Thinking of building a mobile app? Breaking into the mobile application space can be incredibly difficult if you don’t know and understand the nuances of the industry. The process of building a mobile application can be long, complicated and full of obstacles. However, in order to save you time and energy, I’ve taken the liberty of breaking the process into smaller, much more manageable steps.
What follows is the definitive guide to building a mobile app.
Down a bottle of NoDoz.
While up at 1 a.m. posting hilarious comments on /r/holdmyjuicebox, come up with your “Uber for babies” app idea.
Quit your job as a tax auditor. How hard can it be to build an app and make millions!?
Call every app development agency in town. Ask them if they’ll work for equity. When they inevitably laugh so hard they can’t even choke up the words to answer your question, ask them what they can do with $3000. Hang up once you realize the agency rep has been laughing for ten minutes straight.
Decide to outsource. Find a company based in some country you can’t pronounce that swears they can incorporate GPS and augmented reality into both iPhone and Andriod applications for total of $3,000. Believe them when they tell you they can have it done in two weeks.
Sign up with said company. Then, when they inevitably ask for product specs, spend all night trying to develop some until you realize you have no idea what they even mean by “product specs.”
Send the shop the scribbled notes you wrote to yourself when you came up with the idea while on aforementioned NoDoz bender. They’ll know what “GPS goes to awhdiognnhghh” means! (Even if you can’t remember.)
Check in on the app for the first time two weeks later. And then again, two weeks later. And again, two weeks later. Keep doing this until your app is finally complete in a year and a half.
In the meantime, do absolutely no marketing or business development beyond telling all your cool startup friends you’re building an app.
Finally, you get the app! Test it rigorously until you realize it does absolutely nothing that it was supposed to do.
Receive a bill from dev shop in country that you still can’t pronounce after all this time for $325,000.
Send app to the app store. Get immediately rejected by Apple. The reason? “This app is terrible and no one will ever use it. Even the dumbest of dumb people couldn’t find a use for this dumb app. Please, I beg of you… STOP WASTING YOUR LIFE ON THIS INCREDIBLY STUPID APP!”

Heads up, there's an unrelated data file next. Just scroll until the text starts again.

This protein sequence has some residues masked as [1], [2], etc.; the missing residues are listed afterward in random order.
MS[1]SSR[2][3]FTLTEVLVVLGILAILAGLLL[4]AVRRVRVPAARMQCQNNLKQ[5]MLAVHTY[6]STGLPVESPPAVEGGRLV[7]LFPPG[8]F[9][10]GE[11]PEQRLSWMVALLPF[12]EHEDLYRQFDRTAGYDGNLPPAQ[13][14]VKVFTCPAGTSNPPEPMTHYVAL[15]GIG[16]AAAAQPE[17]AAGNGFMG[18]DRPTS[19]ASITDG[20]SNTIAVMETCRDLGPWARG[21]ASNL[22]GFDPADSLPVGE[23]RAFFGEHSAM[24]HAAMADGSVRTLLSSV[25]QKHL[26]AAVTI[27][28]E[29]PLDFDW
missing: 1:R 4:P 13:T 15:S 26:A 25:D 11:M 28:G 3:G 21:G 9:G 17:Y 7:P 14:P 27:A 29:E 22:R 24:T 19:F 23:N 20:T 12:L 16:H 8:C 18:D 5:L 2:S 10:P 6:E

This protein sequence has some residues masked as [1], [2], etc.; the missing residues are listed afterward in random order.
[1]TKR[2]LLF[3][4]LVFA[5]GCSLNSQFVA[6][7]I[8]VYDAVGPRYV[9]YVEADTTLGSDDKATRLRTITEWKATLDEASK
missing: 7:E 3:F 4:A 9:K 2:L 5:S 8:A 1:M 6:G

Send to ProductHunt. Try to use your four upvotes as leverage to get an investor.
Call more dev shops to find out if they can fix problems with your app. Find one willing to help! After performing a code audit, the shop tells you they can fix it $500,000.
Decide you need a CTO instead. The right person is someone with a decade of expertise strategizing around and building mass market mobile products, ideally with experience at Google or Facebook. However, the only CTO you can find is a 21-year-old stoner who just graduated from a coding bootcamp. Contract to give that person half the company instead of a paycheck.
Two weeks into trying to fix the app, said CTO decides to use their trust fund to move to Costa Rica and become a surf instructor. Due to the way the contract is structured, there’s no way to take them off the cap table. Watch sadly as half your business walks out the door with a manbun and a conch shell necklace.
Come to the realization that building anything well takes time, energy and money.
Come to the realization that you’re not willing to invest any of these things.
Write a blog post about your epic failure. Be sure to write about how awesome failure is, how great it is for people and how you think everyone should fail all the time because failing is SO GREAT and definitely DOESN’T cause major personal and professional setbacks. SO GREAT!
Look up the Dunning-Kruger effect. Decide it DEFINITELY doesn’t apply to you.
Come up with a new idea while on another NoDoz bender. “Uber for babies” didn’t work, but “Tinder for toddlers” is sure to be a success!
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